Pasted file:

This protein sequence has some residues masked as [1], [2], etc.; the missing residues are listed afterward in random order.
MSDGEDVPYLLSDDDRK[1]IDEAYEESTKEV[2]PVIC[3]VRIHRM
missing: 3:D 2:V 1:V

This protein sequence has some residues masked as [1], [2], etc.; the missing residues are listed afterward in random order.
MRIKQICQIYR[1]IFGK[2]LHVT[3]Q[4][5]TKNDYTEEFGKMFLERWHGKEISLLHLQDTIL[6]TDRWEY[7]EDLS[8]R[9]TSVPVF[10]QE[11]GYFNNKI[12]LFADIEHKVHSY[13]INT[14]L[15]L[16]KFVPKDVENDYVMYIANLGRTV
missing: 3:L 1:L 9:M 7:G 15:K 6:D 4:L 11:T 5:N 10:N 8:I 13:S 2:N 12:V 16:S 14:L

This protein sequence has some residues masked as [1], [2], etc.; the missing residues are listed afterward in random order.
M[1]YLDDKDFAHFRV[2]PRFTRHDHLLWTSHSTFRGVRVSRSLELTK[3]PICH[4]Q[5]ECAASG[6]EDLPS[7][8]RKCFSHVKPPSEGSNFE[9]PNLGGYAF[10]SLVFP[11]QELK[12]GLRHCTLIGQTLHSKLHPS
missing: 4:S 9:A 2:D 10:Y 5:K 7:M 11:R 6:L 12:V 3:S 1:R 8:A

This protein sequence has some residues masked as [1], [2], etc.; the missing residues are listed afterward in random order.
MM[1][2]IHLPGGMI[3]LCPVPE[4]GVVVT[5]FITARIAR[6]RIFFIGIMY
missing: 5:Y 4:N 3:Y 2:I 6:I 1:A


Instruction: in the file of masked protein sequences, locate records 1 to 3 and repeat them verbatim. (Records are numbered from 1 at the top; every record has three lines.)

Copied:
This protein sequence has some residues masked as [1], [2], etc.; the missing residues are listed afterward in random order.
MSDGEDVPYLLSDDDRK[1]IDEAYEESTKEV[2]PVIC[3]VRIHRM
missing: 3:D 2:V 1:V

This protein sequence has some residues masked as [1], [2], etc.; the missing residues are listed afterward in random order.
MRIKQICQIYR[1]IFGK[2]LHVT[3]Q[4][5]TKNDYTEEFGKMFLERWHGKEISLLHLQDTIL[6]TDRWEY[7]EDLS[8]R[9]TSVPVF[10]QE[11]GYFNNKI[12]LFADIEHKVHSY[13]INT[14]L[15]L[16]KFVPKDVENDYVMYIANLGRTV
missing: 3:L 1:L 9:M 7:G 15:K 6:D 4:L 11:T 5:N 10:N 8:I 13:S 2:N 12:V 16:S 14:L

This protein sequence has some residues masked as [1], [2], etc.; the missing residues are listed afterward in random order.
M[1]YLDDKDFAHFRV[2]PRFTRHDHLLWTSHSTFRGVRVSRSLELTK[3]PICH[4]Q[5]ECAASG[6]EDLPS[7][8]RKCFSHVKPPSEGSNFE[9]PNLGGYAF[10]SLVFP[11]QELK[12]GLRHCTLIGQTLHSKLHPS
missing: 4:S 9:A 2:D 10:Y 5:K 7:M 11:R 6:L 12:V 3:S 1:R 8:A